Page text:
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Today I was reading several articles on the Internet about fibers, coroutines and green threads, and it seems like these concepts have very much in common, but there are slight differences, especially when we talk about fibers and coroutines.

Is there a concise, correct summary of what makes them different from each other?

Update: I find the Distinguishing coroutines and fibers (N4024 C++ draft) document particularly good at differentiating between fibers and coroutines.

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A Fiber is a lightweight thread that uses cooperative multitasking instead of preemptive multitasking. A running fiber must explicitly "yield" to allow another fiber to run, which makes their implementation much easier than kernel or user threads.

A Coroutine is a component that generalizes a subroutine to allow multiple entry points for suspending and resuming execution at certain locations. Unlike subroutines, coroutines can exit by calling other coroutines, which may later return to the point where they were invoked in the original coroutine.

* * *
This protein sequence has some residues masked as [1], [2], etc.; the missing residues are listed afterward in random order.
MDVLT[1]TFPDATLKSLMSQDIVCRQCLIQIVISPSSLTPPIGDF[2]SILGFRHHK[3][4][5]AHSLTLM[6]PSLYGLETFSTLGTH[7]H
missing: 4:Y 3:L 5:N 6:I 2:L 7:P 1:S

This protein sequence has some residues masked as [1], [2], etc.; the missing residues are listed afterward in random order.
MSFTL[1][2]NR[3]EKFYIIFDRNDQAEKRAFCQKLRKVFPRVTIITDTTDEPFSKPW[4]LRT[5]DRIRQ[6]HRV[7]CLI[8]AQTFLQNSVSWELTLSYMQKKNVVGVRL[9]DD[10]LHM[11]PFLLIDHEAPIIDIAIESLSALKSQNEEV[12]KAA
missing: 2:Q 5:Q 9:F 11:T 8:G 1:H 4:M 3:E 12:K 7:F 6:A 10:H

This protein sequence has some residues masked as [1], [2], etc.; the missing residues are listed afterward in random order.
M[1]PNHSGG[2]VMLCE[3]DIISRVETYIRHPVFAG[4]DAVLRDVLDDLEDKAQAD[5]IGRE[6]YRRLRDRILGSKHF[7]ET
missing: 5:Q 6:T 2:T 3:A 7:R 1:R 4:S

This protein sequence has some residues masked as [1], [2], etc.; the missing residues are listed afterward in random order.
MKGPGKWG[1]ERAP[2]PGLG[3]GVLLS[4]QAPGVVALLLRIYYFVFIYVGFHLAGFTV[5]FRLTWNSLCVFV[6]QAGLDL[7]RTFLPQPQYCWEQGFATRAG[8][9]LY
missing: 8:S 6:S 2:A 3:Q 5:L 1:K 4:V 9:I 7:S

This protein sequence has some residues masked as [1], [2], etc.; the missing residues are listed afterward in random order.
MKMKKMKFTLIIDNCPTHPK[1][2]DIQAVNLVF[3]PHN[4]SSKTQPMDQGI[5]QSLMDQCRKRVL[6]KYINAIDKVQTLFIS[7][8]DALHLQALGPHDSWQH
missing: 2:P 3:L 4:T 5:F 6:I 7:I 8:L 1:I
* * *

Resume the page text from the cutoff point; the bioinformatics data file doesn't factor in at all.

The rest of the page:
A Green Thread is a thread that is scheduled by a virtual machine (VM) instead of natively by the underlying operating system. Green threads emulate multithreaded environments without relying on any native OS capabilities, and they are managed in user space instead of kernel space, enabling them to work in environments that do not have native thread support.

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    I can only say for myself - this answer is very valuable to me. I share opinion with Robert on this.
    – DejanLekic
    Aug 22, 2014 at 15:16
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    Note, coroutines and fibers could be considered quite closely related -- possibly even the same thing. If one wanted coroutines, they can be implemented via fibers with very little effort, and vice versa.
    – cHao
    Aug 23, 2014 at 0:36
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    Doesn't explain how they are different. All these definitions seem rather equivalent.
    – hasen
    Dec 6, 2017 at 4:22
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    There is no need to get into VMs for green threads. Jun 10, 2019 at 15:47
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    @gstackoverflow: Java threads are OS threads. The JVM schedules them through the OS. Jun 28, 2019 at 14:26

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